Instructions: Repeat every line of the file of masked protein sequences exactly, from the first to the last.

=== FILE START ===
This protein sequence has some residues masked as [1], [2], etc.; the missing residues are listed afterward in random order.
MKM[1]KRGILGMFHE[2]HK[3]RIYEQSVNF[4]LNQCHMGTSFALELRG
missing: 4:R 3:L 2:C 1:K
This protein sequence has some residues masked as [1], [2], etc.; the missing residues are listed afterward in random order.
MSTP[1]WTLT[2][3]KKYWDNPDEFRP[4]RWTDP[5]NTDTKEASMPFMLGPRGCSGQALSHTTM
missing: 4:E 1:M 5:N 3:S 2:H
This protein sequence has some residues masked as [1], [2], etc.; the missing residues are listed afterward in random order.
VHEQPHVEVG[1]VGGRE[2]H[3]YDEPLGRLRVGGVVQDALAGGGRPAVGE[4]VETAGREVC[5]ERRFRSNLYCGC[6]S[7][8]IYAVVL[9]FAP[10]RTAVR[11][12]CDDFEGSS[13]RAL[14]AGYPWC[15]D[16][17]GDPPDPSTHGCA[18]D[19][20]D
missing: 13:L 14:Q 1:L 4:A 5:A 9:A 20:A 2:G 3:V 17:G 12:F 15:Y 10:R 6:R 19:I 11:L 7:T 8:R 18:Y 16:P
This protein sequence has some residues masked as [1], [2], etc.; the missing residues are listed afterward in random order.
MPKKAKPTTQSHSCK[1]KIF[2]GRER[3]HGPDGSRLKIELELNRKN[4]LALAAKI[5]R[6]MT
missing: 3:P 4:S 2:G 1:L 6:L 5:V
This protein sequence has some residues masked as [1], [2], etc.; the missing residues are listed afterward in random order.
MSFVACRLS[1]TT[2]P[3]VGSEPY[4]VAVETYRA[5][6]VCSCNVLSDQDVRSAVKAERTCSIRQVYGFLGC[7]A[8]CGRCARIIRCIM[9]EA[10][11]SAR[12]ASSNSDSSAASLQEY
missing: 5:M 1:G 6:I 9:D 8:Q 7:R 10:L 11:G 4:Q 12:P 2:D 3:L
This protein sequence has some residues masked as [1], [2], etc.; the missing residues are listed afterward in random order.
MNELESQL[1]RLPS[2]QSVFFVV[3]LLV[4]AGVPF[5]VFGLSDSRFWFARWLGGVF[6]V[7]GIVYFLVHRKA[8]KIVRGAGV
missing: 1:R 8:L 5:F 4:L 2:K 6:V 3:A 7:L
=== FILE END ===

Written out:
This protein sequence has some residues masked as [1], [2], etc.; the missing residues are listed afterward in random order.
MKM[1]KRGILGMFHE[2]HK[3]RIYEQSVNF[4]LNQCHMGTSFALELRG
missing: 4:R 3:L 2:C 1:K
This protein sequence has some residues masked as [1], [2], etc.; the missing residues are listed afterward in random order.
MSTP[1]WTLT[2][3]KKYWDNPDEFRP[4]RWTDP[5]NTDTKEASMPFMLGPRGCSGQALSHTTM
missing: 4:E 1:M 5:N 3:S 2:H
This protein sequence has some residues masked as [1], [2], etc.; the missing residues are listed afterward in random order.
VHEQPHVEVG[1]VGGRE[2]H[3]YDEPLGRLRVGGVVQDALAGGGRPAVGE[4]VETAGREVC[5]ERRFRSNLYCGC[6]S[7][8]IYAVVL[9]FAP[10]RTAVR[11][12]CDDFEGSS[13]RAL[14]AGYPWC[15]D[16][17]GDPPDPSTHGCA[18]D[19][20]D
missing: 13:L 14:Q 1:L 4:A 5:A 9:A 20:A 2:G 3:V 17:G 12:F 15:Y 10:R 6:R 19:I 11:L 7:T 8:R 18:Y 16:P
This protein sequence has some residues masked as [1], [2], etc.; the missing residues are listed afterward in random order.
MPKKAKPTTQSHSCK[1]KIF[2]GRER[3]HGPDGSRLKIELELNRKN[4]LALAAKI[5]R[6]MT
missing: 3:P 4:S 2:G 1:L 6:L 5:V
This protein sequence has some residues masked as [1], [2], etc.; the missing residues are listed afterward in random order.
MSFVACRLS[1]TT[2]P[3]VGSEPY[4]VAVETYRA[5][6]VCSCNVLSDQDVRSAVKAERTCSIRQVYGFLGC[7]A[8]CGRCARIIRCIM[9]EA[10][11]SAR[12]ASSNSDSSAASLQEY
missing: 5:M 1:G 6:I 9:D 8:Q 7:R 10:L 11:G 4:Q 12:P 2:D 3:L
This protein sequence has some residues masked as [1], [2], etc.; the missing residues are listed afterward in random order.
MNELESQL[1]RLPS[2]QSVFFVV[3]LLV[4]AGVPF[5]VFGLSDSRFWFARWLGGVF[6]V[7]GIVYFLVHRKA[8]KIVRGAGV
missing: 1:R 8:L 5:F 4:L 2:K 6:V 3:A 7:L